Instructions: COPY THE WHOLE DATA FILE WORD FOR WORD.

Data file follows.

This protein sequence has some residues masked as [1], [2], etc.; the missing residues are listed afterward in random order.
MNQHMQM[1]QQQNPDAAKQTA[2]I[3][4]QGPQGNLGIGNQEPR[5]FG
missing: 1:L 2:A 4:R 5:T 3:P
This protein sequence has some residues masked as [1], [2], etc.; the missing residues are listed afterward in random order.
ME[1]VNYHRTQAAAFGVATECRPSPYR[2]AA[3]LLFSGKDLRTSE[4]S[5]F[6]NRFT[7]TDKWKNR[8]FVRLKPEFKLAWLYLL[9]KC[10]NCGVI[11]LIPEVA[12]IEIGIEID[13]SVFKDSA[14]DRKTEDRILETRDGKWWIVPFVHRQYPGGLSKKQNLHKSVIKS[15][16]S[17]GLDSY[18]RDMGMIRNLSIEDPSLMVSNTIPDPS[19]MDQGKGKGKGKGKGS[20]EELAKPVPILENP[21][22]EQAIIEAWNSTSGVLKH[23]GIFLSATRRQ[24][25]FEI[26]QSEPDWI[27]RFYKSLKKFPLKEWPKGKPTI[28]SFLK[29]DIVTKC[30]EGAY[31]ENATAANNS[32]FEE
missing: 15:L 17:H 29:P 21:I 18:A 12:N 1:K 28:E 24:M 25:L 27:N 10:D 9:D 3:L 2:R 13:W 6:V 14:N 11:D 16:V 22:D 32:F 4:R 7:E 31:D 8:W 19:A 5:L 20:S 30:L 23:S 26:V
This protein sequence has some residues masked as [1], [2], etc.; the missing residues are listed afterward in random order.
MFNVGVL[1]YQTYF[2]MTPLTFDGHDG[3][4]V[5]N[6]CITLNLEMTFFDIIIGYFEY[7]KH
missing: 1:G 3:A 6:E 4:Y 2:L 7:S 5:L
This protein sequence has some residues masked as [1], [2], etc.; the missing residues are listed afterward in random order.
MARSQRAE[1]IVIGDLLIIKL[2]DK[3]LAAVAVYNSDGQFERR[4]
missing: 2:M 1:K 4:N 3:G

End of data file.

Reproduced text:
This protein sequence has some residues masked as [1], [2], etc.; the missing residues are listed afterward in random order.
MNQHMQM[1]QQQNPDAAKQTA[2]I[3][4]QGPQGNLGIGNQEPR[5]FG
missing: 1:L 2:A 4:R 5:T 3:P
This protein sequence has some residues masked as [1], [2], etc.; the missing residues are listed afterward in random order.
ME[1]VNYHRTQAAAFGVATECRPSPYR[2]AA[3]LLFSGKDLRTSE[4]S[5]F[6]NRFT[7]TDKWKNR[8]FVRLKPEFKLAWLYLL[9]KC[10]NCGVI[11]LIPEVA[12]IEIGIEID[13]SVFKDSA[14]DRKTEDRILETRDGKWWIVPFVHRQYPGGLSKKQNLHKSVIKS[15][16]S[17]GLDSY[18]RDMGMIRNLSIEDPSLMVSNTIPDPS[19]MDQGKGKGKGKGKGS[20]EELAKPVPILENP[21][22]EQAIIEAWNSTSGVLKH[23]GIFLSATRRQ[24][25]FEI[26]QSEPDWI[27]RFYKSLKKFPLKEWPKGKPTI[28]SFLK[29]DIVTKC[30]EGAY[31]ENATAANNS[32]FEE
missing: 15:L 17:H 29:P 21:I 18:A 12:N 1:K 28:E 24:M 25:L 27:N 10:D 9:D 3:L 2:R 13:W 6:V 14:N 11:D 16:V 22:D 32:F 4:R 7:E 31:D 8:W 19:A 5:L 20:S 30:L 23:S 26:V
This protein sequence has some residues masked as [1], [2], etc.; the missing residues are listed afterward in random order.
MFNVGVL[1]YQTYF[2]MTPLTFDGHDG[3][4]V[5]N[6]CITLNLEMTFFDIIIGYFEY[7]KH
missing: 1:G 3:A 6:E 4:Y 2:L 7:S 5:L
This protein sequence has some residues masked as [1], [2], etc.; the missing residues are listed afterward in random order.
MARSQRAE[1]IVIGDLLIIKL[2]DK[3]LAAVAVYNSDGQFERR[4]
missing: 2:M 1:K 4:N 3:G